Together First Content
A Security Council that acts or gets out of the way
Featured Content
Global catastrophic risk mitigated
Climate change
Eco-system collapse
Pandemics and anti-microbial resistance
The threat from new and emerging technology
Unknown risks
Weapons of Mass Destruction
Risk multiplier managed
Institutions that lack inclusivity or accountability
Conflict or political violence
Implementation timeframe
Short term
There is a pressing need to ensure that the Security Council does its job more efficiently and effectively. If it cannot, then it is important that those duties be discharged elsewhere in the international system - moving to regional bodies, the UN General Assembly, Human Rights Council or specialist institutions such as the Organisation for the Prohibition of Chemical Weapons.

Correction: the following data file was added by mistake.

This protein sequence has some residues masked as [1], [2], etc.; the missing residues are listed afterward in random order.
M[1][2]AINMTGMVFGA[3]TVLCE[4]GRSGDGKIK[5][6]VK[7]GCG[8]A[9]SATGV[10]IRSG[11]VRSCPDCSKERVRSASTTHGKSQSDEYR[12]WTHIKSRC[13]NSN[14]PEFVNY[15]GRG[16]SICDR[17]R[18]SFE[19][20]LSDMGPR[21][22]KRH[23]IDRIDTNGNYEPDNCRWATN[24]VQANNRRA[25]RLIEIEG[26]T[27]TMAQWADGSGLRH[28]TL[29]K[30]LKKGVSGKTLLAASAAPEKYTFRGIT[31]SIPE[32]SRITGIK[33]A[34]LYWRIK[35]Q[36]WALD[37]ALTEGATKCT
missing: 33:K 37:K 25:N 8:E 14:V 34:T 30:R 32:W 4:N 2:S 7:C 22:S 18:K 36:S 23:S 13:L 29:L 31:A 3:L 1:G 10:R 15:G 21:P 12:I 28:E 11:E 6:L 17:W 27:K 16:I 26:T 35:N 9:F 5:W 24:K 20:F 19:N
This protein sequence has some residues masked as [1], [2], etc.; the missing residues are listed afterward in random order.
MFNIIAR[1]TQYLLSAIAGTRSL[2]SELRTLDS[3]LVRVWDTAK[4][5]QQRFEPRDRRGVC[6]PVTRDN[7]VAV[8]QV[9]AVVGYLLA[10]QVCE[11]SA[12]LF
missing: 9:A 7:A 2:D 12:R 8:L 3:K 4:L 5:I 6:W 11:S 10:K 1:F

Decision makers and implementers

The proposals are in the gift of the Secretary-General and member states. A majority of Member States have indicated support for each of these measures in one form or another.

While the Secretary-General has not formally invoked article 99 in recent years, he has drawn matters to the Security Council’s attention, most recently in his August 2017 letter concerning the situation in Myanmar (S/2017/753). He can and should use his Charter authority more frequently.

Political will exists to realise this proposal

While the Uniting for Peace mechanism has been used 10 times in the past, it has not been initiated since 1997. It’s clear that there is support for an approach of this kind: many member states have strongly urged permanent members of the Security Council to refrain from using the veto in situations involving mass atrocity crimes. In particular, over half the UN’s membership have indicated support for the France/Mexico Initiative and the ACT Code of Conduct Regarding Security Council Action Against Genocide, Crimes Against Humanity or War Crimes.